Whether you have been procrastinating or you have already started your training regimen, now is the time to get strong for ski season. Here are some of the best workouts designed by the U.S. Ski Team and Spyder athletes to help you kick things into gear this fall. Your legs may not thank you in the short term, but when you are skiing bell to bell this season they will.
Jared Goldberg's WorkoutThere are several workouts I do in the summer that I find translate the best to skiing. It’s easy to get caught into the cycle of straight forward unnatural strength exercises, these exercises build strength and power in a more unique way.
Single Leg GS Squats:
The set-up- Find a T-Bar Row Platform and put the barbell in with a light plate at first, you can always add more later. At the Center of Excellence, we have angled platforms that make this easier, however you can angle a small box on its side facing the base of the row platform with a 45lb plate on the ground or anything that’s a couple inches thick. Make sure whatever the platform you make is sturdy. Now put your leg farthest away from the bar bell base on the box and keep the other leg off the box floating. Hold the bar bell in your arms like you’re carrying wood and slightly lean against the bar and plate with your shoulder. Do 4 sets of 6 reps each side.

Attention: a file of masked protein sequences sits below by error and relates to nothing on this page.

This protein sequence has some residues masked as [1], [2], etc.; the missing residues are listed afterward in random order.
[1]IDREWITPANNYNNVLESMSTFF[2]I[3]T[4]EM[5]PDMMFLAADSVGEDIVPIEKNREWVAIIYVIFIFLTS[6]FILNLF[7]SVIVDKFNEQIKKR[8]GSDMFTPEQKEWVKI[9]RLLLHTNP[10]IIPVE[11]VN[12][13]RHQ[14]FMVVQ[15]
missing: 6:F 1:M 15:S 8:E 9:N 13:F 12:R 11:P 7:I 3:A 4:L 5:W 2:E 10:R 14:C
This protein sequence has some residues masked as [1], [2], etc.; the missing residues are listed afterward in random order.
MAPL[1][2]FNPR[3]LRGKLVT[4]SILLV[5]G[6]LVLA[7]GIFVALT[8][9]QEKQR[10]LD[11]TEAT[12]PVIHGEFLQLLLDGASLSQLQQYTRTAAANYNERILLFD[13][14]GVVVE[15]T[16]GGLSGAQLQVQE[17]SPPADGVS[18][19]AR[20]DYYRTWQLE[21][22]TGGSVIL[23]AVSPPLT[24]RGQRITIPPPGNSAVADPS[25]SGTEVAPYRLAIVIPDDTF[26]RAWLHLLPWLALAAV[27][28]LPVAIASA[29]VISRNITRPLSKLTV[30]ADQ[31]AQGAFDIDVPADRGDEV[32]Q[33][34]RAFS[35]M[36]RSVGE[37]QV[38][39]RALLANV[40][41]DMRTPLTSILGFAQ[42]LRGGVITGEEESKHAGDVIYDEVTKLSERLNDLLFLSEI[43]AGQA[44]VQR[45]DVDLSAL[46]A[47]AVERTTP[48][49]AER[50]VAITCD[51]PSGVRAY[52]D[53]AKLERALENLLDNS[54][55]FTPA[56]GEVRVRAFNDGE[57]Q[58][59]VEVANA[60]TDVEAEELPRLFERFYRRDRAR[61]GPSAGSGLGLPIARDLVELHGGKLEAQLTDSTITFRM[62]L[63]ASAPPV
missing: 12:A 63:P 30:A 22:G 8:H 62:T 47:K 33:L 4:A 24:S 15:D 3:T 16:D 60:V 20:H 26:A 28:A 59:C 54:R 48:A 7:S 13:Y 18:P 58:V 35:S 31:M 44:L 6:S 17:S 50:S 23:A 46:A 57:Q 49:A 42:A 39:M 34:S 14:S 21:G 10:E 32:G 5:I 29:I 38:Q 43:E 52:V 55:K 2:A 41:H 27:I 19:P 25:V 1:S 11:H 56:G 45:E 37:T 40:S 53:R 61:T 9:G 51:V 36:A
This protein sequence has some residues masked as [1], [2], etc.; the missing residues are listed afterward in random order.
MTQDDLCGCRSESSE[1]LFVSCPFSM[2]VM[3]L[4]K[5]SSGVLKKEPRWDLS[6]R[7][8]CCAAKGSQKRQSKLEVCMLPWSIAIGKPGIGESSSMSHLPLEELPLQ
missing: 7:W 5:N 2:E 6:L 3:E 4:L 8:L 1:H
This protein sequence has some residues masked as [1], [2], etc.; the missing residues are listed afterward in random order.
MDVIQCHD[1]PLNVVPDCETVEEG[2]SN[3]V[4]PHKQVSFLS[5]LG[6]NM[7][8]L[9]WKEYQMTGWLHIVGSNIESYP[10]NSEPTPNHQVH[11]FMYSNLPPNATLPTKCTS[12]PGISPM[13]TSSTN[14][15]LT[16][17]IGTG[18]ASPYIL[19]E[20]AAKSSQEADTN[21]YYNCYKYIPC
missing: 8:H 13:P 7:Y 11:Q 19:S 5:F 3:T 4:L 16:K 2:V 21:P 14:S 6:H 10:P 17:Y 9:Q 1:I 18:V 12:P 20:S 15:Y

*The importance of this workout is that it is one of the only ways to reenact the forces put through your lower leg when you’re in a ski turn. When you do any side to side motion without skis, your foot is flat on the ground which isn’t the position your ankle is in when in a ski boot. This workout mimics the angle of your ski as it is tipped up arcing through the snow.
The set-up- This one will be more difficult to find but many regular gyms are starting to have push sleds not just cross fit gyms. Start with a couple plates and work your way up. I think about extending as much as possible with my legs and exploding forward every step, while keeping my stance width the same and all my toes pushing into the ground. Do 5 sets of 20 meter pushes.
*This workout is great because it builds power naturally and isn’t as boring as plain old reps of something else
Bar Bell Chest Press: